The purpose of this study was to determine if chronic administration of L-arginine, the precursor of endothelium-derived relaxing factor (EDRF), normalizes endothelium-dependent relaxation and decreases atherosclerosis in hypercholesterolemic animals. Male rabbits were fed (a) normal rabbit chow; (b) 1% cholesterol diet; or (c) 1% cholesterol diet supplemented by 2.25% L-arginine HCl in drinking water. Arginine supplementation doubled plasma arginine levels without affecting serum cholesterol values. After 10 wk, the thoracic aorta was harvested for studies of vascular reactivity and histomorphometry. Endothelium-dependent relaxations (to acetylcholine and calcium ionophore A23187) were significantly impaired in thoracic aortae from animals fed a 1% cholesterol diet. By contrast, vessels from hypercholesterolemic animals receiving L-arginine supplementation exhibited significantly improved endothelium-dependent relaxations. Responses to norepinephrine or nitroglycerin were not affected by either dietary intervention. Histomorphometric analysis revealed a reduction in lesion surface area and intimal thickness in thoracic aortae from arginine-supplemented animals compared to those from untreated hypercholesterolemic rabbits. This is the first study to demonstrate that supplementation of dietary L-arginine, the EDRF precursor, improves endothelium-dependent vasorelaxation. More importantly, we have shown that this improvement in EDRF activity is associated with a reduction in atherogenesis.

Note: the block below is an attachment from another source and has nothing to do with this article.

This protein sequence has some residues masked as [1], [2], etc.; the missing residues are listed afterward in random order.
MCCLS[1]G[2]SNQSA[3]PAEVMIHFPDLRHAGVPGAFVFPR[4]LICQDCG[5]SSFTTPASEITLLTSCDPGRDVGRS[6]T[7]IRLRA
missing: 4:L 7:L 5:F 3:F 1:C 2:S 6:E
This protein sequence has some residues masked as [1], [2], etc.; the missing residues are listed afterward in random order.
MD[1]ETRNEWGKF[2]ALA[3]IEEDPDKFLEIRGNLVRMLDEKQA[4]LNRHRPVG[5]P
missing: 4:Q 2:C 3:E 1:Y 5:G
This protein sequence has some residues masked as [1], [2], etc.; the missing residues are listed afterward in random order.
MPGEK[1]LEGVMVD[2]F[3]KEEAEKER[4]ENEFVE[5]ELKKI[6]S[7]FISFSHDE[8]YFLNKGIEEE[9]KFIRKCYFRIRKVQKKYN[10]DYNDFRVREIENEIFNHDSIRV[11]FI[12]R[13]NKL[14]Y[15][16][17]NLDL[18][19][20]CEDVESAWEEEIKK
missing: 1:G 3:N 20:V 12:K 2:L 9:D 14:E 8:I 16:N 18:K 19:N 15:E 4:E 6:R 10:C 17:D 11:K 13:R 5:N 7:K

- Endothelium-derived relaxing factor
- Nitric oxide
ASJC Scopus subject areas